“The other day we were heading to the swimming pool, but my sister’s kids didn’t want to go. My 10-year-old asked me why the cousins didn’t want to come swimming. I didn’t know why. My 10-year-old then said they probably got a new Xbox game. Then my 12-year-old thanked me for not getting them an Xbox and the other two agreed! Boy was that nice to hear. It’s not always easy to stick to your guns when everyone else is getting, getting, getting. Believe me, they asked for one, but I believe it is better for them to use their imaginations for playtime, so we never gave in. They find plenty of things to do to fill their day and we don’t have the influences the TV brings into the home.

“When they are on the computer, it’s in our kitchen where I can watch what they are doing. I rarely have to tell them to get off the computer, because they don’t play for hours on end. We also have a Sega game that we inherited, but when I tell them it’s time to get off, they finish the game and get off. They know the other option is to get it taken away.

“When they are older, closer to high school age, we may consider getting a satellite dish, but right now, life is good!”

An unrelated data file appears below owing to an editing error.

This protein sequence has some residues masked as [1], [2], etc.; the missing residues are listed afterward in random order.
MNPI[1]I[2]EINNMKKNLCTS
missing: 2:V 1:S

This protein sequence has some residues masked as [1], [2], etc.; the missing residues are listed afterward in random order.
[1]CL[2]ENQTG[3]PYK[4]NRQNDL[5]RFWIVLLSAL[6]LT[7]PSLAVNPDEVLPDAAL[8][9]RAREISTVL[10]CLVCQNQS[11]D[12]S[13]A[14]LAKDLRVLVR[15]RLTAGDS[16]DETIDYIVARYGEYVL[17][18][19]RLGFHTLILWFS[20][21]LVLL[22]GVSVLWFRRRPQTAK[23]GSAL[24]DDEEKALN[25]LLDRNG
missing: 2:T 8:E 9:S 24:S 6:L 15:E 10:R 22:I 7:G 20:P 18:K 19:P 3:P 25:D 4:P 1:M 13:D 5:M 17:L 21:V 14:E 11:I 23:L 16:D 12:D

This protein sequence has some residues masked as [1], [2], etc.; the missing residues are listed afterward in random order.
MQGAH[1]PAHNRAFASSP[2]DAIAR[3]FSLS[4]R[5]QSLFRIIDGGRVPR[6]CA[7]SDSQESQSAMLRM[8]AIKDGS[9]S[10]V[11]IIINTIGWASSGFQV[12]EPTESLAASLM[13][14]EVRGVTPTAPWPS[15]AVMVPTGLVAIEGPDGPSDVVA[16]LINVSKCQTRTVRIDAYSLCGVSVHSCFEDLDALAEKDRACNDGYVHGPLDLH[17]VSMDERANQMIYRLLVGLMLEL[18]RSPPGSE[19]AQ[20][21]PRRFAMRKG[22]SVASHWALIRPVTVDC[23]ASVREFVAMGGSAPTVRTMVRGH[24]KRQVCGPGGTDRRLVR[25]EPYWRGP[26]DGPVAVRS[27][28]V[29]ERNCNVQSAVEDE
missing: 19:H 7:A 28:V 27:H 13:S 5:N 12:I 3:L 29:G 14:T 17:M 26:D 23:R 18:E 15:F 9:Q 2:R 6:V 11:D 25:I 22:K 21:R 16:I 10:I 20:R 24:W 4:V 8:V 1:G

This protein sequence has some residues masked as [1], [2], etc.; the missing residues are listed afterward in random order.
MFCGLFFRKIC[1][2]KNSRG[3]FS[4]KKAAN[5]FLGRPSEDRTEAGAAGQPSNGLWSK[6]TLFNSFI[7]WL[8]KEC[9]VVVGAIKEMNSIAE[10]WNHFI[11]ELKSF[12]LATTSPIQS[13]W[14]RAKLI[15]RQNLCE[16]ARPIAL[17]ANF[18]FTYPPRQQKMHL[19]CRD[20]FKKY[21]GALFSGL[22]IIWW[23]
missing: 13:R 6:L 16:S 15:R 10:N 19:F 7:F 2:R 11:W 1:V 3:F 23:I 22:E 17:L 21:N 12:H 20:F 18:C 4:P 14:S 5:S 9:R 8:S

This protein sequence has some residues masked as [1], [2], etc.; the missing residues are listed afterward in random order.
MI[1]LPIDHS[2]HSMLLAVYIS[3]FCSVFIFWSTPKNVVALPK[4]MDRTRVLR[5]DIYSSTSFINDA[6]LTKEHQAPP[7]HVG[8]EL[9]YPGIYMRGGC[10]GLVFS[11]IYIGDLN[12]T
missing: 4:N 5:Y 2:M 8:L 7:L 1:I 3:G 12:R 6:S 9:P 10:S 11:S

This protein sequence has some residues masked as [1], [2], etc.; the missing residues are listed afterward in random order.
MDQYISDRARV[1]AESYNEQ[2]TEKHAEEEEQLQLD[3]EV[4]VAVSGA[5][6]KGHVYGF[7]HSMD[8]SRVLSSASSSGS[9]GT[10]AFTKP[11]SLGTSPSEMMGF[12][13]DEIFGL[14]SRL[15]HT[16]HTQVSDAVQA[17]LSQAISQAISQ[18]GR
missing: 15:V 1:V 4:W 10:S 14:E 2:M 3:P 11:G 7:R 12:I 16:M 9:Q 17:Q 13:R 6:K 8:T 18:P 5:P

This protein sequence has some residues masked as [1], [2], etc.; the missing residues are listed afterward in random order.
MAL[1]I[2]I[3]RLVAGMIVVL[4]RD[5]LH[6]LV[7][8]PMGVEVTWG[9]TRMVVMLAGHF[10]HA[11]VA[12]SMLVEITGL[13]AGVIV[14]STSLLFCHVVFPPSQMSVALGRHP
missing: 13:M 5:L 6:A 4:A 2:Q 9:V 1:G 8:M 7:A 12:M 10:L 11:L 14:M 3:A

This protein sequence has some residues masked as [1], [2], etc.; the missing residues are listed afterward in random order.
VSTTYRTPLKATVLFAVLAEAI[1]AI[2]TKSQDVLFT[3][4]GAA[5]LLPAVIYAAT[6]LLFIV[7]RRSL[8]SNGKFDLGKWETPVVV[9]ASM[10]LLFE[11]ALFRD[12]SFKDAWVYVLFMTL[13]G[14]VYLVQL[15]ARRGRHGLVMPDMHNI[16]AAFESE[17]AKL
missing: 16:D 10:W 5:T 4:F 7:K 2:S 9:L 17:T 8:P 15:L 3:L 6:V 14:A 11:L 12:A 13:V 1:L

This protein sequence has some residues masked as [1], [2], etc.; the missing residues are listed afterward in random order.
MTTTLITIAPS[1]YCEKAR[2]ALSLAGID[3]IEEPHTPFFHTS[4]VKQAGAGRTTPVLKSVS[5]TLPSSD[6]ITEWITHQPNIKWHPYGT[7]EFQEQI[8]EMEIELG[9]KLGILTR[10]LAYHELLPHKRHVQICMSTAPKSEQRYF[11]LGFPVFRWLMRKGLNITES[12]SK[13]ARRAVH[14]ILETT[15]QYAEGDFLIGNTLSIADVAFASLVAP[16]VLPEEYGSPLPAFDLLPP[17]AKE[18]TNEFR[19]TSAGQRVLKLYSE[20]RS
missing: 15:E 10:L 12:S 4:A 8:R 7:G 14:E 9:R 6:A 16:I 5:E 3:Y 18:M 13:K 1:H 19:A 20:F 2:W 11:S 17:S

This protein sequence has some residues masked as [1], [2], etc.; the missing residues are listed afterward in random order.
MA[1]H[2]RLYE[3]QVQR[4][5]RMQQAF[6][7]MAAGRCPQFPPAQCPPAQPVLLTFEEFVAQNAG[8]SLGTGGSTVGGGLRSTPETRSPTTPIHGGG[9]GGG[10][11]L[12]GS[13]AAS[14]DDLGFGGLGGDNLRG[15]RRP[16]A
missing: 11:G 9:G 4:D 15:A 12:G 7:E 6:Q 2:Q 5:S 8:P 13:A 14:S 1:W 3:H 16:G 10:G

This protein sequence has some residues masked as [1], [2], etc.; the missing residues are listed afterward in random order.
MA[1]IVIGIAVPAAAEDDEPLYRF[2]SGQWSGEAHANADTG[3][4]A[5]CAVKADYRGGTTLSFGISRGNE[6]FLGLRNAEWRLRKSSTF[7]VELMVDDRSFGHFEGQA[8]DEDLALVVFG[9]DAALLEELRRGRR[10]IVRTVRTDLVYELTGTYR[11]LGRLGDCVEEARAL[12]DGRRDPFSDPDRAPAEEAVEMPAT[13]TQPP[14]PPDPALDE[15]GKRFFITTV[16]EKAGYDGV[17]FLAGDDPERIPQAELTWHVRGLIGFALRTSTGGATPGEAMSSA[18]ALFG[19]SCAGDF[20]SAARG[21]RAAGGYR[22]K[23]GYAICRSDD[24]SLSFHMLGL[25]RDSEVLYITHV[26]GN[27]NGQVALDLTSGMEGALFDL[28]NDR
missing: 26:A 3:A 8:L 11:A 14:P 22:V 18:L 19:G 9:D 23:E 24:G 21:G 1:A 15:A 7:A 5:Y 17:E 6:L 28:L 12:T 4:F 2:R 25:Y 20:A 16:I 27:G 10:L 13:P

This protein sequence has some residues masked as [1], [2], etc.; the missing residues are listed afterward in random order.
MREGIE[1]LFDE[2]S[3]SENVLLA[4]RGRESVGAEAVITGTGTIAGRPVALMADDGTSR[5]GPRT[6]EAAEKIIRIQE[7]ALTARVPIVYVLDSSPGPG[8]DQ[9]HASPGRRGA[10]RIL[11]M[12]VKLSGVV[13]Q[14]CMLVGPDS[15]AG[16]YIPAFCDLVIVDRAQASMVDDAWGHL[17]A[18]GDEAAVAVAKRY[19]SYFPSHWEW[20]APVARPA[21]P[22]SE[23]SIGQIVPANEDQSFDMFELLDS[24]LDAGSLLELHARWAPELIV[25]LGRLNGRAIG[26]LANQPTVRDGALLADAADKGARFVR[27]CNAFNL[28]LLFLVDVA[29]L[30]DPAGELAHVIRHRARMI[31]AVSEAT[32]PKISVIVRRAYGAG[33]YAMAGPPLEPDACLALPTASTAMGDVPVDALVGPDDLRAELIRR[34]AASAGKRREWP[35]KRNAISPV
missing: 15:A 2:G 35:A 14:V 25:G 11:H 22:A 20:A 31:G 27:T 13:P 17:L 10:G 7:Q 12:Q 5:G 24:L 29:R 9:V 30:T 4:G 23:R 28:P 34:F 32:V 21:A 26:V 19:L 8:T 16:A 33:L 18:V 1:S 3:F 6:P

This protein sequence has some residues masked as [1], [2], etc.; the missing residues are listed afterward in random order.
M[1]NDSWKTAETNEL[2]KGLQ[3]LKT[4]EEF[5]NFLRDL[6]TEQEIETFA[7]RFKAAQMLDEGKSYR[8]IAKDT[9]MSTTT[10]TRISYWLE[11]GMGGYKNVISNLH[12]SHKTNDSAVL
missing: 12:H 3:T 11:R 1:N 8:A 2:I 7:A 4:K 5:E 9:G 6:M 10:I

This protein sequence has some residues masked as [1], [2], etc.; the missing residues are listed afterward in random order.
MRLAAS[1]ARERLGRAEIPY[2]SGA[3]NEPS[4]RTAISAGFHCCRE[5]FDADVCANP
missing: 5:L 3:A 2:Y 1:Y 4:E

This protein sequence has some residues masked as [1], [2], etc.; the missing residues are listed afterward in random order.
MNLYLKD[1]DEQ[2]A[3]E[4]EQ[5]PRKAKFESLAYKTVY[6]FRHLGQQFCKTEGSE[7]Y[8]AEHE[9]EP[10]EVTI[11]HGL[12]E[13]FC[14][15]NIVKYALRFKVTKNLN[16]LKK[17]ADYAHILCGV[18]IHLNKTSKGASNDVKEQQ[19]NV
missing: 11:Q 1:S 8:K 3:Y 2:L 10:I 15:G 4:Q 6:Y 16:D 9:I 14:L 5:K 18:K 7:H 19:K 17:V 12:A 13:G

Find Alternatives to TV and the Computer

“We monitor the time our son spends watching the television and surfing the Net by allowing him intermittent periods of time for each. Each day, he is allowed to watch TV for about two hours and play on the computer for about an hour (we do not own a Nintendo or Playstation). In between those times, we schedule play dates, pool parties, trips to the local children’s museum, walks with the dog, reading minutes, craft time, etc. We also play lots of games like Yahtzee, Scrabble and Memory. It sounds like a lot of effort, which it is, but well worth it! Putting this effort in, and minimizing TV/computer/Gameboy time creates a higher cognitive ability in every aspect of life.”

Chores First, Screen Time Later